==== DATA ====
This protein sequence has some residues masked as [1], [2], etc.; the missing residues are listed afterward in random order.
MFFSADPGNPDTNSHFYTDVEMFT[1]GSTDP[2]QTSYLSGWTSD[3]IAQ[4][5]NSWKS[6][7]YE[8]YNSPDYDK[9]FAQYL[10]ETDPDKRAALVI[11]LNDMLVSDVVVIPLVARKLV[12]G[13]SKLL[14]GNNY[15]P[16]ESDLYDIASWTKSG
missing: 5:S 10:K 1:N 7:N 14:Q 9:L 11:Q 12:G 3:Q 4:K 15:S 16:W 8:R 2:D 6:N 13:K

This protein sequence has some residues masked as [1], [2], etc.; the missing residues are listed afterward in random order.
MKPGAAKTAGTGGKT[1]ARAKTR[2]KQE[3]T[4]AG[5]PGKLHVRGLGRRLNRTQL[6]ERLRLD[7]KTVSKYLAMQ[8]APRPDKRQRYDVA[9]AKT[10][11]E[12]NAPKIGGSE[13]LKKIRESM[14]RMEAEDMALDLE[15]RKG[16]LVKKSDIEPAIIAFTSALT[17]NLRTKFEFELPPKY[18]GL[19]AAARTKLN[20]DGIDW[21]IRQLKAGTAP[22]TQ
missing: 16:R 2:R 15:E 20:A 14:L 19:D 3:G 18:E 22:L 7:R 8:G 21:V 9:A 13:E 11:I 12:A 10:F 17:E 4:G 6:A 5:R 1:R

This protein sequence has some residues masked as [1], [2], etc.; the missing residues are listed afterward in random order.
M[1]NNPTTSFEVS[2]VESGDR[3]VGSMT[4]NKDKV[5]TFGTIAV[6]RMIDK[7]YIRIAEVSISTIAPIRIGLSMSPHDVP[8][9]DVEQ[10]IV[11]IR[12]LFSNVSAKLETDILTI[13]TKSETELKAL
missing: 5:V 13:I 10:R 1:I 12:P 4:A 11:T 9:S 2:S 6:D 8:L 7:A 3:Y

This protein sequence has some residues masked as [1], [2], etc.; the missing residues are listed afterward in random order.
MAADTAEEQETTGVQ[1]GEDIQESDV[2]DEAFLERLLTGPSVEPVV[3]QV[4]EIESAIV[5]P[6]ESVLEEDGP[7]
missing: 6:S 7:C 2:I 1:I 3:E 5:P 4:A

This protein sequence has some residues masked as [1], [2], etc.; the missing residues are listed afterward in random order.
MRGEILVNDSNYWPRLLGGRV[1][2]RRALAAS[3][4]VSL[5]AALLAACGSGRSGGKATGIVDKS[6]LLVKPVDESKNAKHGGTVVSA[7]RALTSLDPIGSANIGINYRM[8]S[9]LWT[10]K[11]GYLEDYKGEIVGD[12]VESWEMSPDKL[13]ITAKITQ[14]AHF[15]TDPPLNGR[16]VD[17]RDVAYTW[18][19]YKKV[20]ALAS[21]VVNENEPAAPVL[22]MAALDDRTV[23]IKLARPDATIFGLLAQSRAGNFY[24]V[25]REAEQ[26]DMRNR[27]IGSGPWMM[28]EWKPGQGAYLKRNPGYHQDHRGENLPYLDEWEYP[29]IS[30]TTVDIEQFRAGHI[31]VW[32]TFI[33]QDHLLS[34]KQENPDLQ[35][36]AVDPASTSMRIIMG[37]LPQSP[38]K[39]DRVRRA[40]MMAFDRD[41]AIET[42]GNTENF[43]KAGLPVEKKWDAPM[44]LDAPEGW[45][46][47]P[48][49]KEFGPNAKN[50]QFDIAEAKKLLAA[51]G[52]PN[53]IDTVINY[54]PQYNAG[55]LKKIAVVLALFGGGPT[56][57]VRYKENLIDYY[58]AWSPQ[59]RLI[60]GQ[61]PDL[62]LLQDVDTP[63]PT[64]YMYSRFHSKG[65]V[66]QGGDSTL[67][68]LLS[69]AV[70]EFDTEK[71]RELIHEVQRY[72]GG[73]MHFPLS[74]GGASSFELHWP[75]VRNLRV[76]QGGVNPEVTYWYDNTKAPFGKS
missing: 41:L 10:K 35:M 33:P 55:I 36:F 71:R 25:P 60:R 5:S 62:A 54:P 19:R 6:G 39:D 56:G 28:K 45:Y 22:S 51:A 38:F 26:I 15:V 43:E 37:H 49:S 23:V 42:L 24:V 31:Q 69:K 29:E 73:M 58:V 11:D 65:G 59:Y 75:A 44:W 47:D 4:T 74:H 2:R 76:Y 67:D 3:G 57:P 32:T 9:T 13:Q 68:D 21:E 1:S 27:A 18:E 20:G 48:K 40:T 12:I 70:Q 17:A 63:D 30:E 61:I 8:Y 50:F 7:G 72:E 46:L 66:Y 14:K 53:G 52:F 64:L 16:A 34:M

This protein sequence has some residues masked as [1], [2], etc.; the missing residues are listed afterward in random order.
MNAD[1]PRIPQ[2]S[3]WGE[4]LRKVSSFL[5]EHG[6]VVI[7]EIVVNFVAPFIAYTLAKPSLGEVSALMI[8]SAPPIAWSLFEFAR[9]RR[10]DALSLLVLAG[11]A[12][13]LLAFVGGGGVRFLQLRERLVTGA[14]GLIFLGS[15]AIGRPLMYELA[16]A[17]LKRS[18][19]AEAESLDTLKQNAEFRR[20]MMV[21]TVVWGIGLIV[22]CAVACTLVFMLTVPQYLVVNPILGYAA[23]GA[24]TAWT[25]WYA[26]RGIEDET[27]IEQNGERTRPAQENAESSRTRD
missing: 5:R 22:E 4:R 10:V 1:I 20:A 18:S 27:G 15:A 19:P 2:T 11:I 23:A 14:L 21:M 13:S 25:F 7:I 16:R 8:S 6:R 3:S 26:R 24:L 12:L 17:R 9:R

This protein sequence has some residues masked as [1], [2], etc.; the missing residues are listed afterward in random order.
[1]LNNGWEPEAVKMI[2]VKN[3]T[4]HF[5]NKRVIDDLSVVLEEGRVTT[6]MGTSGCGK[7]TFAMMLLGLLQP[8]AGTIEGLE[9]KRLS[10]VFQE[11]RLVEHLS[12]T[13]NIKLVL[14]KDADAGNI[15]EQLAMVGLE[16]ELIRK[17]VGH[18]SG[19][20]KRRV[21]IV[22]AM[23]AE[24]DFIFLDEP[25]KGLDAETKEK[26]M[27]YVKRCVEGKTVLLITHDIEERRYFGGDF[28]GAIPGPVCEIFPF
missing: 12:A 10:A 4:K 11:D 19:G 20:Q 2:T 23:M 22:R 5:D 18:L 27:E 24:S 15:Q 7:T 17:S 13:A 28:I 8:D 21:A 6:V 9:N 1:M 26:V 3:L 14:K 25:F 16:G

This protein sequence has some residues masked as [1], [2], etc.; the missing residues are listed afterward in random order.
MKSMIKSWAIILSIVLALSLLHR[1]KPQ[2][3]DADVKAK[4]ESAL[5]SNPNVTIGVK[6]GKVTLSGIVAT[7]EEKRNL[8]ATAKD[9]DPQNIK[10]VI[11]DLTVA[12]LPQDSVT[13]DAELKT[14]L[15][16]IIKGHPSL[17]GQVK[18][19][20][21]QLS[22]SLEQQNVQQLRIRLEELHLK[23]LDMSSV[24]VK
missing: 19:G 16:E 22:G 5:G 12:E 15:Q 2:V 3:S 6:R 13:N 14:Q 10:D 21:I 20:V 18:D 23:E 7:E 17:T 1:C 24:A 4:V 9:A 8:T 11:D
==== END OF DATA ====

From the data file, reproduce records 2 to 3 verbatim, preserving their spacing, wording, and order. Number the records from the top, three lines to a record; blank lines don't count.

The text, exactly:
This protein sequence has some residues masked as [1], [2], etc.; the missing residues are listed afterward in random order.
MKPGAAKTAGTGGKT[1]ARAKTR[2]KQE[3]T[4]AG[5]PGKLHVRGLGRRLNRTQL[6]ERLRLD[7]KTVSKYLAMQ[8]APRPDKRQRYDVA[9]AKT[10][11]E[12]NAPKIGGSE[13]LKKIRESM[14]RMEAEDMALDLE[15]RKG[16]LVKKSDIEPAIIAFTSALT[17]NLRTKFEFELPPKY[18]GL[19]AAARTKLN[20]DGIDW[21]IRQLKAGTAP[22]TQ
missing: 16:R 2:R 15:E 20:A 14:L 19:D 3:G 18:E 22:L 7:R 8:G 21:V 9:A 13:E 11:I 12:A 10:F 17:E 4:G 6:A 5:R 1:R

This protein sequence has some residues masked as [1], [2], etc.; the missing residues are listed afterward in random order.
M[1]NNPTTSFEVS[2]VESGDR[3]VGSMT[4]NKDKV[5]TFGTIAV[6]RMIDK[7]YIRIAEVSISTIAPIRIGLSMSPHDVP[8][9]DVEQ[10]IV[11]IR[12]LFSNVSAKLETDILTI[13]TKSETELKAL
missing: 5:V 13:I 10:R 1:I 12:P 4:A 11:T 9:S 2:S 6:D 8:L 7:A 3:Y